Following on from my last post, another former work of mine I’ve been revisiting (while thesis writing) is my MSc dissertation on ‘The involvement of new forms of church in the regeneration of deprived communities‘. Its available online (see link above) via the Church Army Research Centre’s online library.
Reading it again with the benefits of hindsight, there’s a few thoughts that strike me:
- Its interesting that the language of ‘new forms of church’, which was quite prevalent in the church circles I was knocking around in ten years ago, seems to have virtually disappeared and (within an Anglican context at least) been replaced or subsumed by a new set of jargon – that of ‘Fresh Expressions’.
- At the time of writing it (for a MSc in Urban Regeneration), I’d done no formal theological training (unless A-Level RE counts) and some of what I wrote now seems theologically quite crude. Yet I think the distinction I highlighted between ‘evangelical’ and ‘liberal’ approaches to Christian urban engagement (p.57) continues to be significant. Indeed it forms part of the foundation for my current research. But that said, I’m also increasingly concious of the limitations and risks associated with the use of words ‘liberal and ‘evangelical’ as theological labels. Jon Kuhrt puts this well when, in a chapter on “Resisting Tribal Theology“, he talks about the use of such terms “not for self-identification but as expressions of contempt in order to write off the perspectives of fellow Christians” (p.18).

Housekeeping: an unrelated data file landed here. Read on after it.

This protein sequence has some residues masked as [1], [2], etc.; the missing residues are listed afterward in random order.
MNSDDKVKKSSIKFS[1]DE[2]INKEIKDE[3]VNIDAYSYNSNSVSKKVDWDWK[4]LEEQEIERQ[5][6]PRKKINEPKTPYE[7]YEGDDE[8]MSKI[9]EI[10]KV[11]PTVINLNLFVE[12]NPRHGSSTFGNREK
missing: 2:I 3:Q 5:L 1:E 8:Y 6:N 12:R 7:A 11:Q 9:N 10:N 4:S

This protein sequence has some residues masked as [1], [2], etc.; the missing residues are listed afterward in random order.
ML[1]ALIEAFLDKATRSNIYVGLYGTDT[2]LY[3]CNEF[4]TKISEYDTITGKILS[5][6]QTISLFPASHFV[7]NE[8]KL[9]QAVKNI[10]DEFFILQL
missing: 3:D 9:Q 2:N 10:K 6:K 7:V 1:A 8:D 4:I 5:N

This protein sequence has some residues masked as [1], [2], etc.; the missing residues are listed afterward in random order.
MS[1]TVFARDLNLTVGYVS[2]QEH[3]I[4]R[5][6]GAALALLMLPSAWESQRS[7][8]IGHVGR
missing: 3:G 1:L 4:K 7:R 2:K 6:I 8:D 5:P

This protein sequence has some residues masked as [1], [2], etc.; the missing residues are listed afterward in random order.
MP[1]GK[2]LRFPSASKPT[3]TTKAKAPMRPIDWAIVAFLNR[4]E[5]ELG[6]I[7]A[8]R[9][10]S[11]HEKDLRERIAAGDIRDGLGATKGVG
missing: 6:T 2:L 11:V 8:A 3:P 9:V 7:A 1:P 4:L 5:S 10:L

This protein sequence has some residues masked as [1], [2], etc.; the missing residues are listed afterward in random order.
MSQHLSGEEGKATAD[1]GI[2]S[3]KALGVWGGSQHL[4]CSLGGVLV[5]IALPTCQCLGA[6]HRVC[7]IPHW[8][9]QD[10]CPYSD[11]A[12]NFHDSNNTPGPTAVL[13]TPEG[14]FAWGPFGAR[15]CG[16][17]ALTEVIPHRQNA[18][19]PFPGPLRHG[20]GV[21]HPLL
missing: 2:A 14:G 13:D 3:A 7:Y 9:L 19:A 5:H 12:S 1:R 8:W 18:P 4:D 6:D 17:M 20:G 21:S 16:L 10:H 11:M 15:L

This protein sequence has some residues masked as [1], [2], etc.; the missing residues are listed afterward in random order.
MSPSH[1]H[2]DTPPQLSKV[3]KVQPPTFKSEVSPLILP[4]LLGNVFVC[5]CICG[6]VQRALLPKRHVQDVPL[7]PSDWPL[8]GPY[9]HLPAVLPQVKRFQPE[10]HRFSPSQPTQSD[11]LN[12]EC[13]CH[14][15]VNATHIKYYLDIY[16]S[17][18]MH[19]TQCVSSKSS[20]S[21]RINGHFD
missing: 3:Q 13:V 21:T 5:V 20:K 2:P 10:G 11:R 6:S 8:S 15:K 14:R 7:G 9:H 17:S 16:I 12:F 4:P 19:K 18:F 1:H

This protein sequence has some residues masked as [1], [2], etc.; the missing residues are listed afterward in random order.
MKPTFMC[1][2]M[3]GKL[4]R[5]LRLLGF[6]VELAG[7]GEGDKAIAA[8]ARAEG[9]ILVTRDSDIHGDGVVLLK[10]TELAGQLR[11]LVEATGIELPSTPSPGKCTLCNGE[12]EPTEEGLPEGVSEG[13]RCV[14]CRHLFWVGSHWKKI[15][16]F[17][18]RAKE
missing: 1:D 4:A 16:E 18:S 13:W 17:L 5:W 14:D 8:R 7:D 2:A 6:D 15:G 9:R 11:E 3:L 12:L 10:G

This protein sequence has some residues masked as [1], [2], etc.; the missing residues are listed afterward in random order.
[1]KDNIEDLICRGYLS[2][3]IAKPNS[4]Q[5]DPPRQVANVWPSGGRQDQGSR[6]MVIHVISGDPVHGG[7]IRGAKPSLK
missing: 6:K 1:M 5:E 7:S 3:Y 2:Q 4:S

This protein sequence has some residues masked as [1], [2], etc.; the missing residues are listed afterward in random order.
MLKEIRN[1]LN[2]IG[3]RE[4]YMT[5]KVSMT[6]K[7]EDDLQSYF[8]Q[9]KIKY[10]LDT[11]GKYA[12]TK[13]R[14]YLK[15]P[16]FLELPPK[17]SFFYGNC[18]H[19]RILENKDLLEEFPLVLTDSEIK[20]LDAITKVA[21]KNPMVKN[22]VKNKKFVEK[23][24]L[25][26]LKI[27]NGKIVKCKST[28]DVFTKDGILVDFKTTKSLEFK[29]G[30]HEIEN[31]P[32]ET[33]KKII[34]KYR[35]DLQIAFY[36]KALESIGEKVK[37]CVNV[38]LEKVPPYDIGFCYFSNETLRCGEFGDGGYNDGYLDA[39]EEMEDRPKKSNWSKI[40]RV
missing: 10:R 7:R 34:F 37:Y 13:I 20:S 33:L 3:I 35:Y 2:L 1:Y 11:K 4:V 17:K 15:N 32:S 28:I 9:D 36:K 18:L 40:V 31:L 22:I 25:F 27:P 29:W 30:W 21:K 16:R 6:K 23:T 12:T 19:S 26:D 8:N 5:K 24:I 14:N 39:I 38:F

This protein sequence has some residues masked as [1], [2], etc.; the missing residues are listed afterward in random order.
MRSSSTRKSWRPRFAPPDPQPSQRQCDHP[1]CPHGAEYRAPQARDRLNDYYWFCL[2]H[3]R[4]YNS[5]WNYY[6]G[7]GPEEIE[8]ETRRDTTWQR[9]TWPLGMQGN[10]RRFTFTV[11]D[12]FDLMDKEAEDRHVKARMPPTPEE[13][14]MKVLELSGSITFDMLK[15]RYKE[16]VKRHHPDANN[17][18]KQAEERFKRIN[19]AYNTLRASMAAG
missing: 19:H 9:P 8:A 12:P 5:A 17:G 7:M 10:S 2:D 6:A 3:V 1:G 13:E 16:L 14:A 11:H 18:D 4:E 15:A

- In the years since I wrote my dissertation, there’s been a number of other interesting pieces of research on the involvement of new forms of church, fresh expressions, or what ever you want to call them in disadvantaged urban contexts. Examples that come to mind are ‘Fresh Expressions in an Urban Context’ by Eleanor Williams (2007) and the recent Church Urban Fund Study ‘Poverty and Fresh Expressions – Emerging Forms of Church in Deprived Communities‘ (2012). Both are worth a read.